From Forbes: Housing Outlook for 2018

Forbes Magazine recently published  their predictions for the housing market in 2018.  The full article, summarized below, can be viewed here:  Forbes.

A rocky start.

At the beginning of the year, predictions are based mainly on the tax revisions passed by Congress and recently signed into law.  Americans will need time to figure out how all of the provisions affect them, making the initial stages of the market hard to predict. Several questions come to mind. Will taxpayers take home more or less from each paycheck?  What will be the impact on the self-employed?  What do the changes mean in terms of property tax deductions and interest deductions for different levels of taxpayers?  Despite the uncertainty, though, underlying demand will still push the market, as will pent up demand from renters

Inventory will continue to lag behind demand.

Data shows that in November 2017 there were 653,347 homes for sale across the country. In November 2010 there were 967,604.  During that same period of time the population of the United States of America grew by almost 6%. So there are 33% fewer homes for sale and 65% more potential buyers.

Most experts agree that this low inventory is the driving force behind price wars and incredibly fast home appreciation.

The general consensus is that inventory will pick up slightly. The biggest reason for this modest optimism is that the current situation is unsustainable. Prices cannot rise faster than wages forever. Plus, life events, mainly an aging population, will eventually force reluctant sellers off the sidelines. In addition, new construction has started to swing away from apartments, typically built to rent, to single-family homes, which are built to own.

It would seem logical that a strong demand for single family homes, coupled with high prices, would entice construction, but this has not been the case in recent years.  The high cost of land, shortages of skilled labor, shortages of building materials, lack of buildable space, and local regulations against density have all contributed to the shortage of new construction. In addition the aftermath of hurricanes and wildfires that wreaked havoc inn 2017 have been impacting construction patterns.  Many construction resources were sent to the places where they were needed most. This was necessary, but it contributed to supply shortages experienced by builders elsewhere.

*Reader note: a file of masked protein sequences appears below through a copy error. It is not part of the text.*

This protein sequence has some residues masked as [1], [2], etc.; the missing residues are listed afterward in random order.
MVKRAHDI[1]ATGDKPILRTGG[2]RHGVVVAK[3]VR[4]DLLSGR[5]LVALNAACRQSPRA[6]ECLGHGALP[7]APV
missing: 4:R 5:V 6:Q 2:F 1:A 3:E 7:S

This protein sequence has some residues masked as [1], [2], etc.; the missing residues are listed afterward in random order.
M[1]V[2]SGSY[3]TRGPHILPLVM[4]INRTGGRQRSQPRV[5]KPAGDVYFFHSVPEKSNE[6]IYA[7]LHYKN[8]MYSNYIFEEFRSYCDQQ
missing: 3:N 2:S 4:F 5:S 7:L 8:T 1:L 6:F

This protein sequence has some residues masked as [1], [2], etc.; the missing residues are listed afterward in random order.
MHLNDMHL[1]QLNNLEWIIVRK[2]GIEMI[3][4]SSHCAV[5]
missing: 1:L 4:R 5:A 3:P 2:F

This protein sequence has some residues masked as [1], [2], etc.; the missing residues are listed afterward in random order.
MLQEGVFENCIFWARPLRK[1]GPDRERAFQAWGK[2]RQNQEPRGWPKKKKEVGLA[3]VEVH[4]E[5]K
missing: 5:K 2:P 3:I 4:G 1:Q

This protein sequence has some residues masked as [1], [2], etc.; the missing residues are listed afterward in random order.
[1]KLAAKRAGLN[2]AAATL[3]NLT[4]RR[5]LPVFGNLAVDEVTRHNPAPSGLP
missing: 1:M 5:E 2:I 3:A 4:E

Home prices will continue to rise, but perhaps at a slower pace.

“Underlying the rising prices for both new and existing homes are low interest rates, low unemployment and continuing economic growth. Some of these favorable factors may shift in 2018,” noted David Blitzer, head of the Index Committee at S&P in the most recent release of the monthly reading.  One thing that seems almost certain is that the Federal Reserve will raise interest rates.

The rent versus buy equation could tilt toward renting in costly markets.

The new tax law has made it incredibly expensive to own homes in some areas of the country. Home prices have been rising faster than salaries and wages.  This could mean that, for some at least, it is cheaper to rent than to own.

Mortgage rates will hover around 4%.

Experts tend to agree mortgage rates will finish the year between 4% and 4.5%. They have been predicting this for several years now, so this may be the year it happens.

Millennial demand for housing will keep climbing.

The generation of adults born after 1980 were slow to enter the housing market, but as a growing share of them get married and have kids, they are buying homes at rates equal to their parents. In fact, single millennials are more likely to own a home than single people of prior generations.

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